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Biotic diseases of vegetables result from infection by a living organism such as a
fungus, bacteria, virus, or nematode. A susceptible plant, favorable environment,
and a plant disease causal agent (pathogen) must be present over a period of time
for a disease to occur.
Some diseases of vegetables are specific to a particular crop, whereas others may
attack multiple vegetable crops. There are several important virus diseases of vegetables.
Many viruses are transmitted by a variety of insects. Based on that information, insect
management can impact the incidence and severity of several virus diseases.
Nematodes can often be a problem on vegetables that are grown in sandy soil conditions. These
worm-like pathogens feed on the roots of our vegetables.
Abiotic diseases (non-infectious) result from a stress imposed by non-living agents
such as adverse environmental growing conditions. These factors include such things
as temperature and moisture extremes, nutrient deficiencies and toxicities, and damage
from crop production steps.
Vegetables that become stressed from environmental extremes are more vulnerable to
the biotic diseases. Because of this fact, growers should focus their attention to
providing all of the necessary environmental components to promote plant vigor, rather
than relying exclusively on chemical disease management.
bean mosaic virus
leaf spot on turnip
tomato spotted wilt virus
mosaic virus on squash
Caused by a fungus that can live in the soil for extended time periods. This fungus
attacks the roots and can "plug" the food and water transport stream. Different "races"
of the fungus exist. Growing resistant varieties is the best method of management.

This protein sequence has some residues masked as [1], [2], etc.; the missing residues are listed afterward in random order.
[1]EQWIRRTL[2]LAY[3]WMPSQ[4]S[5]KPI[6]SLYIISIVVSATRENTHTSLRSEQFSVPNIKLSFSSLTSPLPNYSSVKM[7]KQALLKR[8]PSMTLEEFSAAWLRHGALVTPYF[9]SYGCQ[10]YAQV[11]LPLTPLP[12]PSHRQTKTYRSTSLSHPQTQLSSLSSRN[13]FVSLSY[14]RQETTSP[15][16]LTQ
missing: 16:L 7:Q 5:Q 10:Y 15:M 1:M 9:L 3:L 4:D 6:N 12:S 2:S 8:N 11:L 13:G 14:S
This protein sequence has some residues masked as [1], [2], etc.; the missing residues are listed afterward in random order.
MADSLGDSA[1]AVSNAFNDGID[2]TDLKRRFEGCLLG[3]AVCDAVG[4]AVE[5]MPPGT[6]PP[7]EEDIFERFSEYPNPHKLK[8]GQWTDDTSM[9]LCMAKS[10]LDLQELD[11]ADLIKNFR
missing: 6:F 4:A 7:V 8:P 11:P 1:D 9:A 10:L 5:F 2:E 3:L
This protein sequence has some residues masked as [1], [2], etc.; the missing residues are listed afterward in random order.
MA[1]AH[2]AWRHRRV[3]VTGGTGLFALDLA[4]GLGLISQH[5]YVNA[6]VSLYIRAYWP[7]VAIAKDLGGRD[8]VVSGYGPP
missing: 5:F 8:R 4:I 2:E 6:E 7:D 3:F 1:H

Internal reddish-brown discoloration of the stem is diagnostic. Entire plants can
Caused by a soil-borne fungus. Plants are attacked at the root collar. Plants wilt
Caused by a fungus that attacks the lower stem and roots. Often associated with poorly
Caused by a nematode. These animals feed on the roots causing them to be debilitated.
Growing resistant varieties can be effective in management.
Caused by a bacteria. Affects the leaves and fruit. This bacterium can be seed-borne.
Spreads from plant to plant by splashing water.
Caused by a fungus. Affects the leaves and fruit.
Various diseases. Symptoms variable from "bumps" to color blotches to leaf and fruit
deformities. Many are insect transmitted. Some can be seedborne. Viruses can overwinter
in weeds and other plants.
Caused by a fungus. Cucurbits primarily impacted by this disease. Causes a fruit rot
and stem/leaf lesions. Entire plants can be killed.
Caused by a fungus. Produces white "fuzzy" patches of mold like growth on the leaves.
This fungus can be seedborne. Germination of spores are favored by humid conditions.
This is a minor foliar disease of brassicas caused by a fungus. Produces circular
spots up to ¼ in diameter. Spots are gray to gray green in color. Commonly infected
plants include; turnips, mustards, and Chinese cabbage.
Caused by a calcium imbalance. Often produces a necrotic area on the blossom end.
Affects peppers, tomatoes, and cucurbits.
Caused by insufficient calcium. Lettuce and celery often impacted by this abiotic
MP154 - Arkansas Plant Disease Products Guide
Current product information and management options for plant diseases in Arkansas
Fact sheet on common tomato diseases and disorders and their management